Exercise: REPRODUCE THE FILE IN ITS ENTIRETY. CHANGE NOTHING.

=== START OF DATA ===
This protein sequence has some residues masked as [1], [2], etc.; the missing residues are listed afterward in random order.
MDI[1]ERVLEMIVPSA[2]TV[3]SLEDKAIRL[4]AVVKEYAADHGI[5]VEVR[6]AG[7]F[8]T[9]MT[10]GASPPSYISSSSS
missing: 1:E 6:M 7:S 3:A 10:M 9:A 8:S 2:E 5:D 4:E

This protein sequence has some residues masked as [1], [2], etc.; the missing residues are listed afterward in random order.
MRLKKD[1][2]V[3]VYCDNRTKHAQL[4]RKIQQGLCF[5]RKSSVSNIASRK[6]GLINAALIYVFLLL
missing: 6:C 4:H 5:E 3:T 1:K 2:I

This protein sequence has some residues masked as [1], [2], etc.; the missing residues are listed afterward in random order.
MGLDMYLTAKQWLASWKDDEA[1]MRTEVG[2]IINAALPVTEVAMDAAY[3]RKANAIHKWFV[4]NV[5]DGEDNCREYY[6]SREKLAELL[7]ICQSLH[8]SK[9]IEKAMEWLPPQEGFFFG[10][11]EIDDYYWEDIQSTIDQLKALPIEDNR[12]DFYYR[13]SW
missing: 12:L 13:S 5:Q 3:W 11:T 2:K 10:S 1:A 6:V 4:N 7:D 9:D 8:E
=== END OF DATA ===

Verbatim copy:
This protein sequence has some residues masked as [1], [2], etc.; the missing residues are listed afterward in random order.
MDI[1]ERVLEMIVPSA[2]TV[3]SLEDKAIRL[4]AVVKEYAADHGI[5]VEVR[6]AG[7]F[8]T[9]MT[10]GASPPSYISSSSS
missing: 1:E 6:M 7:S 3:A 10:M 9:A 8:S 2:E 5:D 4:E

This protein sequence has some residues masked as [1], [2], etc.; the missing residues are listed afterward in random order.
MRLKKD[1][2]V[3]VYCDNRTKHAQL[4]RKIQQGLCF[5]RKSSVSNIASRK[6]GLINAALIYVFLLL
missing: 6:C 4:H 5:E 3:T 1:K 2:I

This protein sequence has some residues masked as [1], [2], etc.; the missing residues are listed afterward in random order.
MGLDMYLTAKQWLASWKDDEA[1]MRTEVG[2]IINAALPVTEVAMDAAY[3]RKANAIHKWFV[4]NV[5]DGEDNCREYY[6]SREKLAELL[7]ICQSLH[8]SK[9]IEKAMEWLPPQEGFFFG[10][11]EIDDYYWEDIQSTIDQLKALPIEDNR[12]DFYYR[13]SW
missing: 12:L 13:S 5:Q 3:W 11:T 2:K 10:S 1:A 6:V 4:N 7:D 9:D 8:E